Second Life can be a great platform for indie games and indie game developers, but does it have a large enough user base to support ambitious multiplayer-type projects from for-profit studios? Likely not, to judge by the experiences of UNIA, the survival horror FPS game from MadPea Studios which launched last April in Second Life (blogged last on NWN here), and has since attracted nearly 2500 players, adding about 50-100 new players every week (according to development lead Kiana Writer). Based on Kiana's estimates (below), the game has earned her and the UNIA team about USD$7000.
Despite that success, however, Kiana just announced that MadPea will no longer develop major SL-based games on a scale of UNIA, which required dozens of developers:
UNIA Part 1 is not going anywhere for a while. It has been a HUGE accomplishment to realize in Second Life. It took us over two years to make and cost over 12 000 USD... With our current resources we could do either one of the two things: Continue developing the UNIA saga or put our focus on smaller adventures such as BURIED and the Collection. Making smaller adventures takes us around 2 months while UNIA 2 would be at least 6 more months of waiting.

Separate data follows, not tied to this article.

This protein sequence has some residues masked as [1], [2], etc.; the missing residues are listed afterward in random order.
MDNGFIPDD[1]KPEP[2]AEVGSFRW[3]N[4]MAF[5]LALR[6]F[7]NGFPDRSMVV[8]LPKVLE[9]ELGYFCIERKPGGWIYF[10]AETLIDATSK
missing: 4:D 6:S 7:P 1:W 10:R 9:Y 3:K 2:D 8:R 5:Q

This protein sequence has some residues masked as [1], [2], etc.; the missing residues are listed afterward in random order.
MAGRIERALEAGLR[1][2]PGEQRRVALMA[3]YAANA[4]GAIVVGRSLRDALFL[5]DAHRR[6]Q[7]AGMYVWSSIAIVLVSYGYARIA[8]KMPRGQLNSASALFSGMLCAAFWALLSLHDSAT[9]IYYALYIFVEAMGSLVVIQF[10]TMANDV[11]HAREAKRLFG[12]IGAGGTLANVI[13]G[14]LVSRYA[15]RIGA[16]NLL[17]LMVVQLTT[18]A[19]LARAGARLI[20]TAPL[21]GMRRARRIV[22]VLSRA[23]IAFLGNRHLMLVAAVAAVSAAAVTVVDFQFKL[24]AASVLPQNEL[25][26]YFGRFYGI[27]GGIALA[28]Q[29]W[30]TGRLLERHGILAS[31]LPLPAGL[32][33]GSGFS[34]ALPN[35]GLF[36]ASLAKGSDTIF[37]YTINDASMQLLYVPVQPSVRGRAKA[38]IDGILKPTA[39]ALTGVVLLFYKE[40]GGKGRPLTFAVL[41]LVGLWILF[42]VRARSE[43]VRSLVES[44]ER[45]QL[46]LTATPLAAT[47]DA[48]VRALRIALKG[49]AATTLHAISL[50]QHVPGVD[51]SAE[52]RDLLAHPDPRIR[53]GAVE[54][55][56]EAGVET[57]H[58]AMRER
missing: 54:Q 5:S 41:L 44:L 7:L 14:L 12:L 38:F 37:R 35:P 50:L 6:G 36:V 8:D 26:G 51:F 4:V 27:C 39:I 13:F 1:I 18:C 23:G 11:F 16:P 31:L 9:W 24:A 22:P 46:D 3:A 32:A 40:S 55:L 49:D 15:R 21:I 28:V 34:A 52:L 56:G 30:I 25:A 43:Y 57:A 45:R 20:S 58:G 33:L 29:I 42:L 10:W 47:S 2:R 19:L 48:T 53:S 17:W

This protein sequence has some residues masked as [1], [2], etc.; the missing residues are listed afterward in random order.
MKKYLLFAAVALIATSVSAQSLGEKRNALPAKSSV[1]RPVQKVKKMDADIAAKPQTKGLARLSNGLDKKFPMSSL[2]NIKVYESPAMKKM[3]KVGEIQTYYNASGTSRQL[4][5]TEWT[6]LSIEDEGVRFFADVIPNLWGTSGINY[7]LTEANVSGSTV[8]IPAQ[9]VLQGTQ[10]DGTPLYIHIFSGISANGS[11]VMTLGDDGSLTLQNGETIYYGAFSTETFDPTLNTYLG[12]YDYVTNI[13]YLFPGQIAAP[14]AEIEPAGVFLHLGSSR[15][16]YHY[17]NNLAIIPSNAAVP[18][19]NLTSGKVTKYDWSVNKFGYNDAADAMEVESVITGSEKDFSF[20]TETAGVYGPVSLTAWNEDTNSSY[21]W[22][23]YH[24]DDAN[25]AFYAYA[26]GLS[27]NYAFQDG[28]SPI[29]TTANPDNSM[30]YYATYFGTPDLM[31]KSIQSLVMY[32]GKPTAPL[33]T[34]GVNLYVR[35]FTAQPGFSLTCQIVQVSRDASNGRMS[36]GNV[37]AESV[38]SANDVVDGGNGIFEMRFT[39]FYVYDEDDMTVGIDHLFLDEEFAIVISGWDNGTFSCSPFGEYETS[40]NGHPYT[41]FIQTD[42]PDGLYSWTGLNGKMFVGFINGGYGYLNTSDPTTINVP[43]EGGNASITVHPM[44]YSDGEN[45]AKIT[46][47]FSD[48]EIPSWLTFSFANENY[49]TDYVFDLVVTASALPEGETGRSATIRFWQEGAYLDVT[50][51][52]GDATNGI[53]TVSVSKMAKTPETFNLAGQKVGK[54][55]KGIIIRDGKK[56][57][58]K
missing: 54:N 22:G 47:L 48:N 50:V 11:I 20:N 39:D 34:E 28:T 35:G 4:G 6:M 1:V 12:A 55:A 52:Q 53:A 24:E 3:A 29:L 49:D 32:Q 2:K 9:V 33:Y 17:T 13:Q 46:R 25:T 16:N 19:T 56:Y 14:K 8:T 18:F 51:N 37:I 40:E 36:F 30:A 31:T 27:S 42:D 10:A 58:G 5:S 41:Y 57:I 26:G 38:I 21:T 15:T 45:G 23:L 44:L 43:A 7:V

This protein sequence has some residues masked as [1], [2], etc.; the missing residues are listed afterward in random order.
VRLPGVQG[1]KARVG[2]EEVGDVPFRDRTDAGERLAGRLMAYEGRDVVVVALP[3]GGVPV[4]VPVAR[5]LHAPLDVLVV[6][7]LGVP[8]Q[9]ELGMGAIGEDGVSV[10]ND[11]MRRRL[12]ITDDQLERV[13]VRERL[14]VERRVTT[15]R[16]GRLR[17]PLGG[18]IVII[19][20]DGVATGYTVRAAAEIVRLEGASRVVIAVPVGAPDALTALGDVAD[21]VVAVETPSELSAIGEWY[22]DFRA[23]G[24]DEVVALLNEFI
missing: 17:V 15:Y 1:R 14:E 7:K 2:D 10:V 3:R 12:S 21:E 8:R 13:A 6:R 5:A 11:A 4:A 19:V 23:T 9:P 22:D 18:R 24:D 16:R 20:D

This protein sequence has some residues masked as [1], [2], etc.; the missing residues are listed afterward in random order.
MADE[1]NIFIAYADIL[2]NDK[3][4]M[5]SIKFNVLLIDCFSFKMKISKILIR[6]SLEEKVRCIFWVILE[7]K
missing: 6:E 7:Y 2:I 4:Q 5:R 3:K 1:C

Read the rest here. This announcement brings up several concerns: Widely promoted by Linden Lab and Second Life's community/social media ecosystem, 2500 is a pretty good number of players, but not enough to sustain relatively big budget game projects like UNIA. Instead, it could be Second Life is only feasible as a game platform for labor of love, non-profit projects like the popular MMO Remnants of the Earth, or (as MadPea is shifting toward) smaller games created and supported by smaller teams.
To tease out those details for future SL-based games, I asked Kiana more details on her studio's announcement: